‘(1)      Is the supply of a service which consists essentially in the provision of holiday accommodation and in which additional service components are to be regarded merely as ancillary to the principal supply, in accordance with the judgment of the Court of Justice of the European Union of 12 November 1992, Van Ginkel (C‑163/91, EU:C:1992:435), subject to the special scheme for travel agents under Article 306 of [the VAT Directive]?

(2)      If the first question is answered in the affirmative, can that supply of service also be subject, in addition to the special scheme for travel agents under Article 306 of [the VAT Directive], to the tax rate reduction for the provision of holiday accommodation, as referred to in Article 98(2) of [that directive] in conjunction with Annex III, point (12)?’

 Consideration of the questions referred

 The first question

19      By its first question, the referring court asks, in essence, whether Articles 306 to 310 of the VAT Directive must be interpreted as meaning that the mere supply by a travel agent of holiday accommodation rented from other taxable persons or such a supply of a holiday residence combined with the supply of additional ancillary services is covered by the special VAT scheme for travel agents.

20      It must, first, be observed that, pursuant to Article 306 of the VAT Directive, that special scheme applies only where the travel agent uses for the organisation of the journey supplies of goods and services bought in from other taxable persons (see, to that effect, judgment of 25 October 2012, Kozak, C‑557/11, EU:C:2012:672, paragraphs 18 and 21).

21      The request for a preliminary ruling does not include any information as to whether or not the owners or operators of properties, who have leased their residences to Alpenchalets, are subject to VAT.

22      Accordingly, the Court can only answer the first question on the assumption that those owners and operators of properties have the status of taxable persons for the purpose of VAT, which is a matter to be determined by the referring court.

23      As is apparent from the wording of Article 306 of the VAT Directive and the case-law of the Court, the special scheme for travel agents applies only where a travel agent uses goods or services supplied by third parties, in the provision of travel, which means that its own services, namely services which have not been bought in from third parties but supplied by the travel agent itself, are not covered by that scheme (see, to that effect, judgment of 25 October 2012, Kozak, C‑557/11, EU:C:2012:672, paragraphs 18, 21, 23 and 27).

24      In that context, the single service rule to which the referring court refers and referred to in paragraph 18 of the judgment of 21 June 2007, Ludwig (C‑453/05, EU:C:2007:369), which applies under the normal VAT regime, cannot affect the assessment of that concept in the context of the special VAT scheme applicable to transactions carried out by travel agents (see, to that effect, judgment of 25 October 2012, Kozak, C‑557/11, EU:C:2012:672, paragraph 24).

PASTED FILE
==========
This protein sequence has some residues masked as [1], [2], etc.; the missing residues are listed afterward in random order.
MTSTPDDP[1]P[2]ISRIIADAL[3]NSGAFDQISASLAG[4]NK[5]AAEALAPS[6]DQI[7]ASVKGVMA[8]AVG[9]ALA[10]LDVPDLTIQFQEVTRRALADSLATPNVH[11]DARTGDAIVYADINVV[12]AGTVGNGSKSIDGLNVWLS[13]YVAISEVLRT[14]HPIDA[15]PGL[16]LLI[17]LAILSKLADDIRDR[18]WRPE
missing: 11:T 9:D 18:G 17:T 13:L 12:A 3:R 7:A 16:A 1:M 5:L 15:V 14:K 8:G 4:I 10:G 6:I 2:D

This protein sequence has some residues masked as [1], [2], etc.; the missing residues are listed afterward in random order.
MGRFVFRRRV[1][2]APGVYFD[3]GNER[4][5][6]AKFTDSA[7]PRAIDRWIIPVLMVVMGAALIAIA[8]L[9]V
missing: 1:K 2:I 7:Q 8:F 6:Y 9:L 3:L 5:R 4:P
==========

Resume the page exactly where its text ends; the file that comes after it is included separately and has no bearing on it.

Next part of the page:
25      As regards the application of that special scheme to the supply of a holiday residence bought in from third parties, it must be noted that, as pointed out by the referring court, the Court held, in paragraphs 23 and 24 of the judgment of 12 November 1992, Van Ginkel (C‑163/91, EU:C:1992:435), that the mere supply of accommodation by a travel agent can be covered by the special scheme. In order to meet the needs of customers, travel agents offer widely different types of holidays and journeys, allowing the traveller to combine, as he wishes, transport, accommodation and any other services which those undertakings may provide. The exclusion from the field of application of Article 306 of the VAT Directive of services supplied by a travel agent on the sole ground that they cover accommodation only would lead to a complicated tax system in which the VAT rules applicable would depend upon the constituents of the services offered to each traveller. Such a tax system would fail to comply with the aims of the Directive.

26      Several judgments of the Court have confirmed that case-law.

27      In the MyTravel case (judgment of 6 October 2005, C‑291/03, EU:C:2005:591), the travel agent organised package holidays that combined accommodation with in-house transport, which it accordinglysupplied itself. As is apparent from paragraph 19 of that judgment, it was necessary to apportion the price of the package between the price covered by the special scheme and that of the in-house services. Carrying out that apportionment, the Court accepted that the special scheme can apply to the supply of accommodation only.

28      It follows from paragraph 29 of the judgment of 13 October 2005, ISt (C‑200/04, EU:C:2005:608) that the special scheme for travel agents applies to a trader who offers to its customers, in return for a package price, in addition to services associated with language training and education, which it supplies itself, services bought in from other taxable persons, such as travel to the host State and and/or the stay in that State. The term ‘and/or’ demonstrates that one of those services can in itself be sufficient for that special scheme to apply.